- The Washington Times - Monday, January 19, 2009


Watching the Steelers and Ravens bang helmets is like watching two brothers brawl. They both have the same approach to the game — hit first and ask questions later — and they’ve both had a lot of success with that style. When they meet, it’s just a question of who has more chest hair on that particular day. Forget about finesse and subtlety; they’re on the inactive list.

The first two times they faced each other this season, the chest-hair count was particularly close. The Steelers won both, 23-20 (in overtime) and 13-9, but the outcomes easily could have been different. So there was much hope in Baltimore about Sunday’s AFC title game. Maybe the Ravens would win Act 3 and go to their second Super Bowl.

You can only go so far, though, with an offense that’s hard-pressed to get a first down and can’t stay on the field long enough to give its all-world defense a blow. Joe Flacco, Baltimore’s rookie quarterback, may have many fine Januarys ahead of him, but for the moment he’s no match for Ben Roethlisberger.

And that, really, was what separated the two clubs in Pittsburgh’s 23-14 victory at wintry Heinz Field. Big Ben was able to sidestep the relentless Ravens rush and make plays downfield, and his younger opponent wasn’t. It came down to quarterbacks, as it so often does, and the Steelers’ was/is simply better.

“Ben’s a special guy,” said Mike Tomlin, who has proved to be rather special himself by turning out a Super Bowl team in just his second season as a head coach. “He’s at his best in the midst of the most difficult adversity. He recognized the magnitude of this game and … was what his team needed him to be.”

The festivities were only three plays old when Roethlisberger fired to Hines Ward for a 45-yard catch-and-run to the Baltimore 23. That, as Nuke LaLoosh would say, is announcing your presence with authority (though it resulted in only three points). Later in the first half, No. 7 danced around in the pocket and floated a pass to Santonio Holmes that Holmes’ fast feet turned into a 65-yard touchdown and a 13-0 lead.

Ray Lewis and Co. are very good at bending, as they showed in their upset win the week before at Tennessee, but they don’t often rupture like that. You had to wonder whether that breakdown — and an interception thrown earlier by Flacco, which led to a field goal — would be their undoing.

Still, this was a conference championship game, and there figured to be blunders on both sides. And sure enough, the Steelers helped the Ravens creep closer before the half by giving up a 45-yard punt return to Jim Leonhard and compounding the felony by getting called for pass interference. That handed Baltimore a TD, which came on a 3-yard run by Willis McGahee.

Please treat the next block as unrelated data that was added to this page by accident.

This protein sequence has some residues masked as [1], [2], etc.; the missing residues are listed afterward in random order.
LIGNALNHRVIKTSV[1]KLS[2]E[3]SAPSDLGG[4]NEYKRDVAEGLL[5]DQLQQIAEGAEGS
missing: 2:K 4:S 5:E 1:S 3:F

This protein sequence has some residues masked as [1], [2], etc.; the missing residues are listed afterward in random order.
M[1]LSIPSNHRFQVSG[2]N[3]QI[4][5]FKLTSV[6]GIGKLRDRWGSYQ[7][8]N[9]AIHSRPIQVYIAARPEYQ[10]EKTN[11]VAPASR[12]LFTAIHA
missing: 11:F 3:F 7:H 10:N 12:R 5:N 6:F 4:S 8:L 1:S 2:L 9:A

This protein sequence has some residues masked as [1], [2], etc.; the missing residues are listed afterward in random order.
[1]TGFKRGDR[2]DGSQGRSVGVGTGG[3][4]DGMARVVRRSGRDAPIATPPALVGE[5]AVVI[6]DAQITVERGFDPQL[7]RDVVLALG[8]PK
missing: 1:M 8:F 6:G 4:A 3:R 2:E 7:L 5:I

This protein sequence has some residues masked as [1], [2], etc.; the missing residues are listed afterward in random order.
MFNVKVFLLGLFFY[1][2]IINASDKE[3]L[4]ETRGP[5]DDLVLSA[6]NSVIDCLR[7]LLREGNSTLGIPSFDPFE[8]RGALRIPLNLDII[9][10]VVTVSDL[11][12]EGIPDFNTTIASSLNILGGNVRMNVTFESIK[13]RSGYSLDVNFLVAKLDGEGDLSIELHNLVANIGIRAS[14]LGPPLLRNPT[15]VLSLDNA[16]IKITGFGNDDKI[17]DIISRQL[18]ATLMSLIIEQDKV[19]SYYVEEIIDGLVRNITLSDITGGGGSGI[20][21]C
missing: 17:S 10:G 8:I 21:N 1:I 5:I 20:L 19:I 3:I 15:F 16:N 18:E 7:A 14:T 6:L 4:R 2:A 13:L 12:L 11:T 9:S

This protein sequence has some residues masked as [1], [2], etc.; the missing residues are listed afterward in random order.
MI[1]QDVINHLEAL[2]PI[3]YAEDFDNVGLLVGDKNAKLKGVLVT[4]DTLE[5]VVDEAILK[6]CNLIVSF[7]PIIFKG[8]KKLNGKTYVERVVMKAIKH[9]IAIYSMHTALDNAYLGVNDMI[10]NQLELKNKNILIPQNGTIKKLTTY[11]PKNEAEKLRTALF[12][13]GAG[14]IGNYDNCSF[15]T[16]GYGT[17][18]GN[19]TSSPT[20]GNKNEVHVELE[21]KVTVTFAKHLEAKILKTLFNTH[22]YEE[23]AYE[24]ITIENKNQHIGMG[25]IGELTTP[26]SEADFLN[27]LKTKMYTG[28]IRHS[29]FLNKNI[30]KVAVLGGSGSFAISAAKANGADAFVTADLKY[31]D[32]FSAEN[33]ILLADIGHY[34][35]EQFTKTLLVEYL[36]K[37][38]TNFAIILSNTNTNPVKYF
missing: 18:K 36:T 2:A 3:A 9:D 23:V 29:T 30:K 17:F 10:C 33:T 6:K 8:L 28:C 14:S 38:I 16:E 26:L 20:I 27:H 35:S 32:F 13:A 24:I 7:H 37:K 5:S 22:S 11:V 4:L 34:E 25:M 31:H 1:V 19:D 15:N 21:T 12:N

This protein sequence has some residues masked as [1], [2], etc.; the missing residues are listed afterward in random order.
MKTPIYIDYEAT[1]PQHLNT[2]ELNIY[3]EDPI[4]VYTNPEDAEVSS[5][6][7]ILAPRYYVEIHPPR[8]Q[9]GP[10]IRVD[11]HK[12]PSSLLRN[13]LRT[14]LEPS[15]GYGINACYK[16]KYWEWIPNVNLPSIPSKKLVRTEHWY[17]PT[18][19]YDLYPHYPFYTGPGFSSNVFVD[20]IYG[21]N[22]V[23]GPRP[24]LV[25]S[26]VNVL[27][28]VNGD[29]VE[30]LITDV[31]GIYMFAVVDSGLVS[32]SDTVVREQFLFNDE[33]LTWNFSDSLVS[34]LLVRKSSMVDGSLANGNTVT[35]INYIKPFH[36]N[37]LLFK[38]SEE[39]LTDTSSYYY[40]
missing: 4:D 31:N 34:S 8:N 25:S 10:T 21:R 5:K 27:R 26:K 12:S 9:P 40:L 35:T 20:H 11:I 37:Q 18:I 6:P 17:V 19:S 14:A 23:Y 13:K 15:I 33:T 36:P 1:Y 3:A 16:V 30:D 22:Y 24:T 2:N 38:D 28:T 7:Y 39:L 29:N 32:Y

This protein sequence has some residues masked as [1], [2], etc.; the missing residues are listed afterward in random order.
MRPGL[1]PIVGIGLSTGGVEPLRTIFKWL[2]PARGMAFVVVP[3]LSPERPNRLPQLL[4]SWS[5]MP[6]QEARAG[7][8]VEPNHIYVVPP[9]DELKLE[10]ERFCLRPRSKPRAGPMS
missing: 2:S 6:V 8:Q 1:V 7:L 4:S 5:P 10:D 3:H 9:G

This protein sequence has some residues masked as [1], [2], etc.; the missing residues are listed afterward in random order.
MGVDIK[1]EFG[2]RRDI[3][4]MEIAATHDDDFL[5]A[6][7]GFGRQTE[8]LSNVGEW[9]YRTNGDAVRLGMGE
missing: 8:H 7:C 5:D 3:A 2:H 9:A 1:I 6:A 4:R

In the end, though, the gap between the two quarterbacks was just too large. Ever since his infamous motorcycle accident three years ago after winning the Super Bowl — the one in which he was helmetless — there has been concern he would never become the QB he seemed destined to be. He just didn’t appear to be getting any better; in fact, this season, he looked to be going the other way.

But he stood up to everything the Ravens threw at him Sunday and had easily the best game he’s had against them all season. And he did it, mind you, despite losing his favorite receiver, Ward, to a knee injury in the early going — and having only a hint of a running game to keep Baltimore’s bruisers honest. In addition to the 65-yarder to Holmes and the 45-yarder to Hines, he had a 30-yarder to tight end Heath Miller and would have had a 50-yard score to Limas Sweed had the latter not dropped the ball.

In other words, Big Ben was making the Baltimore defense bleed in a way it rarely does. He was taking his licks — four sacks and assorted other indignities — and getting back up returning the favor. And now, at 26, he’s about to play in his second Super Bowl. How many quarterbacks have done so much so soon?

His back still hurt, he said afterward, from a blindsiding late in the first half. “Winning takes away a lot of the pain, though. It’s always that way [when the Steelers and Ravens play]. It’s a 12-round slugfest. It’s violent from start to finish.”

Roethlisberger’s first AFC title game, after the ‘05 season, went as badly as Flacco’s — three interceptions, one run back for a touchdown, in a 41-27 home loss to the Patriots. Presumably, somebody in Ravensland will point that out to Joe in the coming days to boost his spirits. His rookie season, after all, was one heck of a ride. He helped his club get within a game of Tampa.

And in the fourth quarter Sunday, he helped his club get within two points of the Steelers by digging the offense out of a first-and-20 hole and leading a 58-yard drive that ended with another short McGahee TD run. Yes, in the end, it was another Steelers-Ravens White Knuckle Special.

“They bring the best out of us,” Tomlin said. “We have so much respect for them. They’re part of the reason we are who we are — because iron makes iron sharp.”

And once again, Pittsburgh pulled through, Troy Polamalu icing it with an interception return for a score with 4:24 left. The Ravens, meanwhile, went home wondering what it’s going to take to beat this team, this team that’s so much like them.

A quarterback like Roethlisberger, no doubt.

Or maybe just a 26-year-old Joe Flacco. Either will do.

Copyright © 2018 The Washington Times, LLC. Click here for reprint permission.

The Washington Times Comment Policy

The Washington Times is switching its third-party commenting system from Disqus to Spot.IM. You will need to either create an account with Spot.im or if you wish to use your Disqus account look under the Conversation for the link "Have a Disqus Account?". Please read our Comment Policy before commenting.


Click to Read More and View Comments

Click to Hide